Neigborhood first, some vested crooks second

Publisshed in Indibay.org, by Francisco Da Costa, Nov. 25, 2006 – Visitation Valley in the Southeast Sector of San Francisco is being coveted by SF Planning with little meaningful dialog with the Public at Large. Working closely with the some vested interests – are folks like Fran Martin who is total sell out. Fran has been recruited by Sophie Maxwell who has adversely impacted the Executive Park development – a plan, that has been worked on for the last 30 years. Now, suddenly Fran Martin and others want Executive Park to pay for Community Benefits in Visitation Valley.

In the mean time SF Redevelopment Agency has its sights on Visitation Valley. San Francisco has always had a process where the Neigborhood comes first and some vested crooks come second. SF Planning for years did allow the neighbors to participate actively to develop their neighborhood so that the majority would benefit. Now suddenly SF Planning is working with SF Redevelopment Agency to adversely impact large areas. It has done so with Bayview Hunters Point and now it wants to do the same with Visitation Valley

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Planning is not easy but Neighborhood Planning demands the participation of the people in the neighborhood. It is wrong for one or two crooks to try to speak for the neighborhood. It is good to allow those that have difficulty speaking English to allow them an opportunity to speak in their language – Spanish, Cantonese, Mandarin, Samoan, and so forth. There is a sizable population that is Philipino and they have been left out. So, have the Samoans. Time for these communities to come together and check the crooks that are about to take the neighborhood to the cleaners.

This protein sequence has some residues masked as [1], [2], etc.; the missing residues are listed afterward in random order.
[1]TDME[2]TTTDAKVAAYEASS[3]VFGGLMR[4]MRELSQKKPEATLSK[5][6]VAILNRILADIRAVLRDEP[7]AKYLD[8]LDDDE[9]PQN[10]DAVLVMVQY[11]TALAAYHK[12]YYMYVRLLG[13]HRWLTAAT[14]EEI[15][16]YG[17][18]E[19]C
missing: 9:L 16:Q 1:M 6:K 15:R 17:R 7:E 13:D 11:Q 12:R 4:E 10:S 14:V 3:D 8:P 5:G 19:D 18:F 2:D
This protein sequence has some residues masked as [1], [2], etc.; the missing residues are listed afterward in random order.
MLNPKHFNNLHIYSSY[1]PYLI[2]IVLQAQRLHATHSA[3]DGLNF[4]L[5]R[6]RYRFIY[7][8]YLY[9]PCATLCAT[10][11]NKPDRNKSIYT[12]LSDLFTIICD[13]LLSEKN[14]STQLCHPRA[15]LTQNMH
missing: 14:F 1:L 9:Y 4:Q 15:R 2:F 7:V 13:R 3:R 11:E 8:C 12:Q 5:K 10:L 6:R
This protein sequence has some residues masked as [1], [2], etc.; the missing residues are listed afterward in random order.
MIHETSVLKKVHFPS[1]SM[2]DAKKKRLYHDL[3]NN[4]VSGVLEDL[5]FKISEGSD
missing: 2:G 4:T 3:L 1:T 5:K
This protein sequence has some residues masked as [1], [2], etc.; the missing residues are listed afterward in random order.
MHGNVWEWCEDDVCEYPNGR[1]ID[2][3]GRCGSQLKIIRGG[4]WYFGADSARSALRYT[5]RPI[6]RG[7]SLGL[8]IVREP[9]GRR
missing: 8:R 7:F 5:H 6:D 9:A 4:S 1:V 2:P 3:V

Visitation Valley has the best weather and for years it has been a nice small community. It sure lacks some needed facilities that the City and County has FAILED to deliver. The City and County of San Francisco has been quick to collect taxes but very, very slow to give back what should be given to Visitation Valley. Francisco Da Costa, Director, Environmental Justice Advocacy. (Read the whole long article on above ink).

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